Advice column: I feel guilty that my friend was made redundant and not me
My friend and I were both recently considered for redundancy and although I managed to retain my job, my friend has not been so fortunate. I am, of course, pleased that I still have a job but I am feeling really guilty about my friend. She is the main breadwinner in her household and has a family to support, whereas I am single with no major financial or personal commitments at present. I met up with my friend recently and she was not in a good way and seems downcast about her future; I’m sure she didn’t mean to take it out on me, but she did say that I did not have as much experience as her and she didn’t understand why she was selected. I am unclear of the exact reasons behind the final decision, but I want to be able to help my friend move forward.
A redundancy is often likened to a person going through a grieving process. For most people, a job is normally at the centre of their lives, with most spending more time at work than at home nowadays; therefore, having to forcibly leave a job will often result in the added complications of feelings of rejection and inadequacy. Your friend is therefore understandably upset and will inevitably be questioning the rationale behind the decision.
All that you can do at this precarious time is to be there for your friend and to help her through it by staying positive and being a good listener. I also suggest that she take some legal advice if she feels that there were issues in regard to how the redundancy process was dealt with. There can sometimes be questions around the fairness of the process and she should seek independent advice if she feels strongly about it.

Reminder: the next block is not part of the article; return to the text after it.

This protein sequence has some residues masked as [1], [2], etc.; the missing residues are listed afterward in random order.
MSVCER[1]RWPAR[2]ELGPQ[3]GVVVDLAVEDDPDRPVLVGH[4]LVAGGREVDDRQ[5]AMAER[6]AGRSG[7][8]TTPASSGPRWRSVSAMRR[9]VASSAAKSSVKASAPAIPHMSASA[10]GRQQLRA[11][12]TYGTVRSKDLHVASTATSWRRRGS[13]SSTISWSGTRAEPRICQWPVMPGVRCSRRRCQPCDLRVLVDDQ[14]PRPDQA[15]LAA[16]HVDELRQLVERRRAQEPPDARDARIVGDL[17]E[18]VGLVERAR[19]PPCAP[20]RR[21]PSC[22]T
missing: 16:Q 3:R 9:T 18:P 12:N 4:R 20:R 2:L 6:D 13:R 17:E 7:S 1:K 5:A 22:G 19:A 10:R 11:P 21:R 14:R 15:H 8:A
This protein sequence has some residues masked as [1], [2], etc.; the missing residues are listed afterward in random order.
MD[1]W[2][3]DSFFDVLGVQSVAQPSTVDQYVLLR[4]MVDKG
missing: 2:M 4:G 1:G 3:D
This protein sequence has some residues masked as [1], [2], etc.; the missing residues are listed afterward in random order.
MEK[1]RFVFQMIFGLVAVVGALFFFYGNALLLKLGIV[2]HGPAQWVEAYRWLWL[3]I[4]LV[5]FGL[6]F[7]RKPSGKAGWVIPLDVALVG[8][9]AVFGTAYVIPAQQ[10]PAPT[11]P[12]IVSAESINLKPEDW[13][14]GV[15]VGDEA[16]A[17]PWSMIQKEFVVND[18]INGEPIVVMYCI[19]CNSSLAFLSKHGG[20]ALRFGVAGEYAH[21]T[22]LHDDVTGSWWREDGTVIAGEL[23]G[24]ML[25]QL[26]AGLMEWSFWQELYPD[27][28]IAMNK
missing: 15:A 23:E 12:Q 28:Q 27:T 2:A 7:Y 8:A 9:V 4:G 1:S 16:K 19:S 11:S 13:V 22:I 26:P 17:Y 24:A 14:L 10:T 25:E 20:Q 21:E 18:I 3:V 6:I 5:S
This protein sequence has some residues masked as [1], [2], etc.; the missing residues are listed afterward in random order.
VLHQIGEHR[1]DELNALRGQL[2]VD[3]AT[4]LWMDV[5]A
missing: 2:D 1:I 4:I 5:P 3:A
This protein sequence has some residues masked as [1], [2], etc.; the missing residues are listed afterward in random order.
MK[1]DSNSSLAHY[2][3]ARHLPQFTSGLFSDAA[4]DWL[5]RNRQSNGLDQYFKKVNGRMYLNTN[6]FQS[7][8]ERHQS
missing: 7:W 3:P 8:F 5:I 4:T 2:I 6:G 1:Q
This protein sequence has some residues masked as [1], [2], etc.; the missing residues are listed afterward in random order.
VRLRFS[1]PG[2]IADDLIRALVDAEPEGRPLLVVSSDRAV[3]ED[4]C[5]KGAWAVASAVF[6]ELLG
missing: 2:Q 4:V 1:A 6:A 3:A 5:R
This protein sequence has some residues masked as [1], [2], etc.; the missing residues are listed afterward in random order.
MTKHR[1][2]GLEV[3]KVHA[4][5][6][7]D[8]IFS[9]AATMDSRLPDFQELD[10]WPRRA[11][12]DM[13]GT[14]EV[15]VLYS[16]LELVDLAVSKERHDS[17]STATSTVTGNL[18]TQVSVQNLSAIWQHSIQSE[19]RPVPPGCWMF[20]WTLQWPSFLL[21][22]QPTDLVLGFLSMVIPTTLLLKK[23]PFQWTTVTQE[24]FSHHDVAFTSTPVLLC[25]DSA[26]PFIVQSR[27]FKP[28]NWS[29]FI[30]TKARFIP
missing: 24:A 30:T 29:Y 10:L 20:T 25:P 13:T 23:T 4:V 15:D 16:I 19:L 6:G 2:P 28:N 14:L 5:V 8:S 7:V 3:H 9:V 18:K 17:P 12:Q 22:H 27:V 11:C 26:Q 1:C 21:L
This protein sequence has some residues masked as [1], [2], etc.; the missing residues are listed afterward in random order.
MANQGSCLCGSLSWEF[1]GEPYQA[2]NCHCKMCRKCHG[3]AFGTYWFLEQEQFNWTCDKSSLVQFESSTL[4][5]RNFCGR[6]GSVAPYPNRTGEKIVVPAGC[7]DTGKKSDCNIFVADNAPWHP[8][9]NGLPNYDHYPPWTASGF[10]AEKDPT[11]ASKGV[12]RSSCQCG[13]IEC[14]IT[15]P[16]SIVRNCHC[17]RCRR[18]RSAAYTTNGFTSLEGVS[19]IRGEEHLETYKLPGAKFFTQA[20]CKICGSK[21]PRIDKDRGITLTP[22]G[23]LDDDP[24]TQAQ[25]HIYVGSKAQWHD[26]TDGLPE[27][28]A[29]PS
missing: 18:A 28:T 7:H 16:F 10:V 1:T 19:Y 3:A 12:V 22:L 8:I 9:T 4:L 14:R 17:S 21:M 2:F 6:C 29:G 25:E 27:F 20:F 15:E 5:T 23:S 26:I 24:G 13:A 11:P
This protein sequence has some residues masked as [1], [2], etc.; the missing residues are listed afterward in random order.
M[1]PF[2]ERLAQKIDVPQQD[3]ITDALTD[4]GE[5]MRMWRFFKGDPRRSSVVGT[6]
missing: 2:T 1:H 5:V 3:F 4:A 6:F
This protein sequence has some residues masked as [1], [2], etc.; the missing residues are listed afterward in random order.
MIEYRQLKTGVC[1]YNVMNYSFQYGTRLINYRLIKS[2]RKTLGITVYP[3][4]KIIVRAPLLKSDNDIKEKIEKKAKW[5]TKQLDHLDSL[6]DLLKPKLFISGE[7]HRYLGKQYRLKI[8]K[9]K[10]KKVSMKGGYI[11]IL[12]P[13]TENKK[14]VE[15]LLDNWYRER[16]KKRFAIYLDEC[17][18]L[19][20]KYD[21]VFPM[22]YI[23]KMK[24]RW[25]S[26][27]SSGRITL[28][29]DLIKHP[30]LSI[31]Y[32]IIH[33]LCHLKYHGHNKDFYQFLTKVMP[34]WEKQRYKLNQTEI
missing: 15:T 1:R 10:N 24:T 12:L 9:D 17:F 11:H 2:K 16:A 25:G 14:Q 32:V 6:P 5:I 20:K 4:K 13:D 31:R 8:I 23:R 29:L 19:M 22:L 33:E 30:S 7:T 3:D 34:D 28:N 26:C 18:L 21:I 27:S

Separately, you should also consider suggesting that your friend seek support from organisations such as LawCare in order to ensure that she address any issues in regard to her mental health. Talking through her feelings with an independent person could be important as it may allow her to address her true feelings freely without feeling awkward around family and, indeed, friends.
On a positive note, in time the redundancy may result in being a relatively positive turn in your friend’s life and may indeed open up new opportunities for her. I know this from my own experience of having endured the pain of redundancy through the 2008 credit crunch. Life does go on and things will get better – hang on in there!
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Please note that letters to Ash are not received at the Law Society of Scotland. The Society offers a support service for trainees through its Education, Training & Qualifications team. For one-to-one advice contact Katie Wood, head of admissions on 0131 476 8162, or by email: KatieWood@lawscot.org.uk